A business dinner usually means that more is at stake than at a business lunch. Sometimes a business dinner is held because schedules of the people involved did not permit a lunch, but because of the importance of the project in question, a meeting had to be slated well beyond business hours. Usually the host is trying to win the favor of the guests. If you are hosting:
1. Arrive earlier than your guests.
2. Choose a high-caliber restaurant you're familiar with, yet is not inconvenient for your guests.
3. As a general rule, pick international cuisine.
4. Seat yourself facing the entrance of the restaurant, so that when your guests arrive you can rise to greet them.
5. Order cocktails. In the jungle that is the corporate world, a stress reliever is almost prescribed. It also puts everyone in a more relaxed mood.
6. Have no more than one cocktail.
7. Know at the onset what you're having (that's why you got there ahead), but give the rest ample time to go over the menu.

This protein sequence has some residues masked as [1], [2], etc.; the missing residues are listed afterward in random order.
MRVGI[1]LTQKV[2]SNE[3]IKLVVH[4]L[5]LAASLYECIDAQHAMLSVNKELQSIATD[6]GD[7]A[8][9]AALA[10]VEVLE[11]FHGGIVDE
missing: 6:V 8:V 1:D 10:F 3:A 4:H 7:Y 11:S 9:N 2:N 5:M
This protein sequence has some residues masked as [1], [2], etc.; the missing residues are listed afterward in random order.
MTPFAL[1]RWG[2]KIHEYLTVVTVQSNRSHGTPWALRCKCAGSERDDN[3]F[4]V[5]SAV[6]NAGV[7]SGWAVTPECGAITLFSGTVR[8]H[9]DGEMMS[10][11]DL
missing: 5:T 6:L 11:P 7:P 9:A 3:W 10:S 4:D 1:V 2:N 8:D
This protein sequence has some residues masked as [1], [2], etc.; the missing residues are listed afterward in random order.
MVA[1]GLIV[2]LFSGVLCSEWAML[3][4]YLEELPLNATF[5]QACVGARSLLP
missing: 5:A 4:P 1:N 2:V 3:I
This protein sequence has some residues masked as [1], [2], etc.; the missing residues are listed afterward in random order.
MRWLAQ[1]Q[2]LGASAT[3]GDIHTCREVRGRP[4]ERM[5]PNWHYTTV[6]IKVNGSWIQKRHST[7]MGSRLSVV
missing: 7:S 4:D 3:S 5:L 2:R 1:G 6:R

8. Order wine from the "hospitable" (i.e. not stingy, yet not over-extravagant) price range of the cellar. If you don't feel confident, delegate it to someone on your team who does. If that's not possible, ask for the advice of the sommelier or maitre d' before the dinner commences. It will be a red that will most likely be appropriate. A decent Bordeaux would rarely be displeasing.
9. Something about the order of business might be mentioned at this point, but do not belabor it.
10. It is mandatory to order a starter, whether soup or salad, before the main course.
11. Never bring up politics or religion.
12. Do not wait until the dinner is over to go over the subject in question—no one has that much time to spend on business. People want to go home.
13. In broad strokes, the main topic must be discussed over the main course.
14. There is no need to go into excessive detail. The golden aim is for an agreement on principle. All the nitty gritty can come later.
15. By dessert and coffee, it should all be just a (tentative) celebratory toast or an agreement to revisit issues and regroup.
16. Even if the meeting was an absolute failure, it should end on a hopeful note, with both parties agreeing to look into disagreements—whether that intent is there or not.
17. As a courtesy, wait for your guests' cars to be driven up the entryway and for them to get in and drive away before going home yourself.
This story first appeared in Metro Him Style Guide 2008